Citizens Concerned Over Education Program Cuts

A small group of citizens and four administrators from Clarke County Public Schools met on Tuesday night to discuss the future of the county’s International Baccalaureate and Advanced Placement programs. One School Board candidate was present at the meeting. And while no School Board members attended, one School Board member still managed to make her presence felt.

About a dozen county citizens involved with the educational funding support group, Concerned Citizens of Clarke County (CCCC), met at a private residence on Tuesday evening to hear Clarke County Superintendent, Dr. Michael Murphy, Director of Curriculum and Instruction Dr. Lisa Floyd, Clarke County High School Principal Jeff Jackson and International Baccalaureate (IB) program administrator and language instructor, Thom Potts express their views on the state of the IB and Advanced Placement (AP) curriculum as well as the future of IB and AP at Clarke County High School.

Based on questions posed from the group, Murphy described a school system that has experienced significant funding cutbacks and continues to struggle with an uncertain funding future.

Murphy cited advanced program testing fees, which had been paid by the school system prior to 2008 but were then eliminated, and participation in the Mountain Vista high school program, which focused on students with engineering aspirations, as examples of damage caused by funding cuts. Murphy said that between the Mountain Vista program and advanced program testing fees alone, the school division has lost around $200K annually.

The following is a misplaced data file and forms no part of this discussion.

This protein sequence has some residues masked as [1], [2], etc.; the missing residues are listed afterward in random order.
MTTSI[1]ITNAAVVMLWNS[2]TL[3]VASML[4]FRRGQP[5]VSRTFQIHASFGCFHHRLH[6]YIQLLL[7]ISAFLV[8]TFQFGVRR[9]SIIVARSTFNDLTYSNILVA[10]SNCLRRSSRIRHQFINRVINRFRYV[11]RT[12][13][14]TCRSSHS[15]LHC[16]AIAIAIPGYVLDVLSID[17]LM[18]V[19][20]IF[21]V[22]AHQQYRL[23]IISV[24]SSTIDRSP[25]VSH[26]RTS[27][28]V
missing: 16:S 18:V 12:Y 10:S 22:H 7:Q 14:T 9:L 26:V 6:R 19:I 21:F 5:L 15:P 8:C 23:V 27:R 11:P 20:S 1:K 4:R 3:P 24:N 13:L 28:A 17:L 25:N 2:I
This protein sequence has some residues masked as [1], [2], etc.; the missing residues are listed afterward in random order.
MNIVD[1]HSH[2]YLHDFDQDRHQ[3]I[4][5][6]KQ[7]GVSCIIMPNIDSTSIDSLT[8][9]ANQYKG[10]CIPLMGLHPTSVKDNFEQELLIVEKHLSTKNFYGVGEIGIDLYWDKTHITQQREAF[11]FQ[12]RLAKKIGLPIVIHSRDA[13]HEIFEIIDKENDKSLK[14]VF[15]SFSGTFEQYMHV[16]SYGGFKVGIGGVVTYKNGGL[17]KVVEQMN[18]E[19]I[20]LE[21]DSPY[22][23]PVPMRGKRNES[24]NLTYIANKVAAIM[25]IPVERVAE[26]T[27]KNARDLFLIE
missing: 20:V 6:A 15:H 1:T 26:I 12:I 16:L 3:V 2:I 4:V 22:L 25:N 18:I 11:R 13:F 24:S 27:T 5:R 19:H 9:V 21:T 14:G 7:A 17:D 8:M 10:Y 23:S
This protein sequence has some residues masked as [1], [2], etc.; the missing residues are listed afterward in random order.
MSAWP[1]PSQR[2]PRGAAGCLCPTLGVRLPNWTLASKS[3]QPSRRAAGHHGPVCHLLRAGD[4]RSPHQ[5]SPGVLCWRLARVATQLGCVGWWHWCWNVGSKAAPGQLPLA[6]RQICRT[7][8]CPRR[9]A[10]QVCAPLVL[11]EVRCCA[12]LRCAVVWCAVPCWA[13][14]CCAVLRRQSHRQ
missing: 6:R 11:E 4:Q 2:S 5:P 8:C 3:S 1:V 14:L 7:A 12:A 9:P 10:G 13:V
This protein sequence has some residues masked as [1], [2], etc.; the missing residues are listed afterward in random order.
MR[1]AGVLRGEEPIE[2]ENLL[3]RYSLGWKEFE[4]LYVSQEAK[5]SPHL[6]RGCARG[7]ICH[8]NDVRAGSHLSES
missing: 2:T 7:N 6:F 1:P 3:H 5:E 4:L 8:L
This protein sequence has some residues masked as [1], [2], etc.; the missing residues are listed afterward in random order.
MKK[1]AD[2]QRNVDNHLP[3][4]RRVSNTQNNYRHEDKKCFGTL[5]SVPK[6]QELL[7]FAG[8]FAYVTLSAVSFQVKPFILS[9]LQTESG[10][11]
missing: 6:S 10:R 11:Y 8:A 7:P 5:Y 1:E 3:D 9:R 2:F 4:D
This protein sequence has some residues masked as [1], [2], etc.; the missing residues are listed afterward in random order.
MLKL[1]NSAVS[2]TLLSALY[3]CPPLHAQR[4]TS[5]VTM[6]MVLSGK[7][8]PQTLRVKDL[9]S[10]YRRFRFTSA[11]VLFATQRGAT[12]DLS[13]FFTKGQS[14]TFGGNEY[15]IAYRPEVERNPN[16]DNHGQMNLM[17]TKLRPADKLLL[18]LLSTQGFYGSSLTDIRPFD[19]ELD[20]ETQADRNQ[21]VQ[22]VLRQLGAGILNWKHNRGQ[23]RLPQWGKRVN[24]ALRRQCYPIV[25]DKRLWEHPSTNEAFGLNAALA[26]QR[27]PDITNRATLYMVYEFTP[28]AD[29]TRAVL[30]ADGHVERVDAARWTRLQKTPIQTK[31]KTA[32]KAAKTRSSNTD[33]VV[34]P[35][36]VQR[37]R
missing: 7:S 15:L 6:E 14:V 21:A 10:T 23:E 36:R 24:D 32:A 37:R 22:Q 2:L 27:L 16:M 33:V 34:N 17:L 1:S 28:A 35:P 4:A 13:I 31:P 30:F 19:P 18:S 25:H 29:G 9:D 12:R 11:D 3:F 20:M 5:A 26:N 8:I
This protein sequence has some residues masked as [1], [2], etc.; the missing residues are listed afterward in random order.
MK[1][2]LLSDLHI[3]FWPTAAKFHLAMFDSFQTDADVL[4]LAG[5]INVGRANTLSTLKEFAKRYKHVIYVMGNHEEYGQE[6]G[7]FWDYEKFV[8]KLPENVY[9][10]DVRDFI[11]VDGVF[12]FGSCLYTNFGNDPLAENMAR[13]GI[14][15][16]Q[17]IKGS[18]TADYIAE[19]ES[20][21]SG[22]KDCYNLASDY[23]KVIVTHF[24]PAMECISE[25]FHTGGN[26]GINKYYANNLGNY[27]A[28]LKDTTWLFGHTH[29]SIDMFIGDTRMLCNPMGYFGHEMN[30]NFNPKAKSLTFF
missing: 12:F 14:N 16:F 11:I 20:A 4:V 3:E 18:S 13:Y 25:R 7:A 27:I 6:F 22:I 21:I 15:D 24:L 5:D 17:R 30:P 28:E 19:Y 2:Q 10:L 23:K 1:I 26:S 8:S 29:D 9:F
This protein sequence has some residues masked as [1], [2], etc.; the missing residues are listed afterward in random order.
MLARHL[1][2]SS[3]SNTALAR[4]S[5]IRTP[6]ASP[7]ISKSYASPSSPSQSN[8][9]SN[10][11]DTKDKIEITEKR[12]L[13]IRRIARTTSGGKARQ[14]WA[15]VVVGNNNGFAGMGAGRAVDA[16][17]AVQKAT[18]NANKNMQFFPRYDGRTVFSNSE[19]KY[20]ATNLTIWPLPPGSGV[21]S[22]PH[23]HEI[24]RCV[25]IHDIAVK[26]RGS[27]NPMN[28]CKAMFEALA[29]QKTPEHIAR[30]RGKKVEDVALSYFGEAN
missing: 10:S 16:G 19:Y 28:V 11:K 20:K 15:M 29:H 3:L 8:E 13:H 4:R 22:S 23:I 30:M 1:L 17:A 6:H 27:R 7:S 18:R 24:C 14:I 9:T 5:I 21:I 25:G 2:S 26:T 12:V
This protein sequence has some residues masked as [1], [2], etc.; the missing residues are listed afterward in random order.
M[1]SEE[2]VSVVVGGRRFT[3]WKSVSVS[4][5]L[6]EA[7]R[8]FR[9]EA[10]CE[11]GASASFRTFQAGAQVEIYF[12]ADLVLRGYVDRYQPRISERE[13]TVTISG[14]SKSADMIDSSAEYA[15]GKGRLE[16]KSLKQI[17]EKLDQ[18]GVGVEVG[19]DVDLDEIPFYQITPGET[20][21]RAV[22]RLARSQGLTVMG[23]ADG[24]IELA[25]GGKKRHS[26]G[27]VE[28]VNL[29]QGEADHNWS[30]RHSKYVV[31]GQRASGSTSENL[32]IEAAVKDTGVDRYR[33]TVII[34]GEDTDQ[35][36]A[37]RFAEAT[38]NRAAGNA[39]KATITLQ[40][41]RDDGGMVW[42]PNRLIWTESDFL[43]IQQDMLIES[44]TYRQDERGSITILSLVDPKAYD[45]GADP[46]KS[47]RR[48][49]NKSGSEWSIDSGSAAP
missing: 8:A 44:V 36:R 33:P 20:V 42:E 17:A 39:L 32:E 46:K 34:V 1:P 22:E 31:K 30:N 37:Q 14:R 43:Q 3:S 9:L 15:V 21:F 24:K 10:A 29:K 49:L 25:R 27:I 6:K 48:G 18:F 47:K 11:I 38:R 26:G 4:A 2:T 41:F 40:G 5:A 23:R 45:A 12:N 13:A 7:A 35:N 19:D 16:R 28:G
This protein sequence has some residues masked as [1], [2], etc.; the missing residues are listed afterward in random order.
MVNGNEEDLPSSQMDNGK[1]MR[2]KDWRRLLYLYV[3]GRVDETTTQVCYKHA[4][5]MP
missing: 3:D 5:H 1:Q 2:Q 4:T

Murphy said that stipends for sports programs have also seen cuts, but not to the extent that the advanced education programs have seen.

“From 2010 until now, if I understand, the funding for gifted education and IB has been cut from $100K to $10K,” one citizen asked. “During the same time how much has funding been cut for the athletic expenditures? Has it been 90%?”

“Oh no,” Murphy replied. “It goes back to what I said earlier. What do we value, what are our priorities? Athletics and stipends in general have taken some cuts. But, it certainly hasn’t been 90% in any one area or category. It’s the opposite. Our stipend budget may be down 10%-20% but that’s for a $230K-something budget. So, you could be looking at $20K-$25K over the last three years.”

Murphy said that “stipends” are used to help cover not only athletics but VHSL athletic competitions, Knowledge Bowl, musicals and other extracurricular activities. Stipends are also used for other requirements like webpage design and instructional assistants working in teaching roles.

However, Murphy cautioned that pitting advanced education programs against athletic programs can be very divisive in a community and said that the root of the problem was elsewhere.

“I think that the root cause of the conundrum we’re in is that we are a very poorly funded school district,” Murphy said. “And I know that there are folks out there that will debate that until the cows come home. But Table 15, which is the indicator that the Virginia Department of Education uses, puts us at 119 out of 132 [Virginia school districts].”

“We’re as close to the bottom as you can get,” Murphy said. “Nine years ago we were $53 less than the state average in the Commonwealth.   We are about $1,800 less per student than the state average right now, which is about $3.6 million dollars. In the last decade we’ve seen our funding slowly and continually decease. And I certainly wouldn’t advocate that if $3.8M appeared tomorrow… I probably would want to put it in the bank… and have a lot of conversations because, to be perfectly honest with you, in my opinion, this is what’s missing in Clarke County. It’s the conversation. It’s the ability to sit down and dialog with people who are concerned about their kids and education and where all of this is going. ”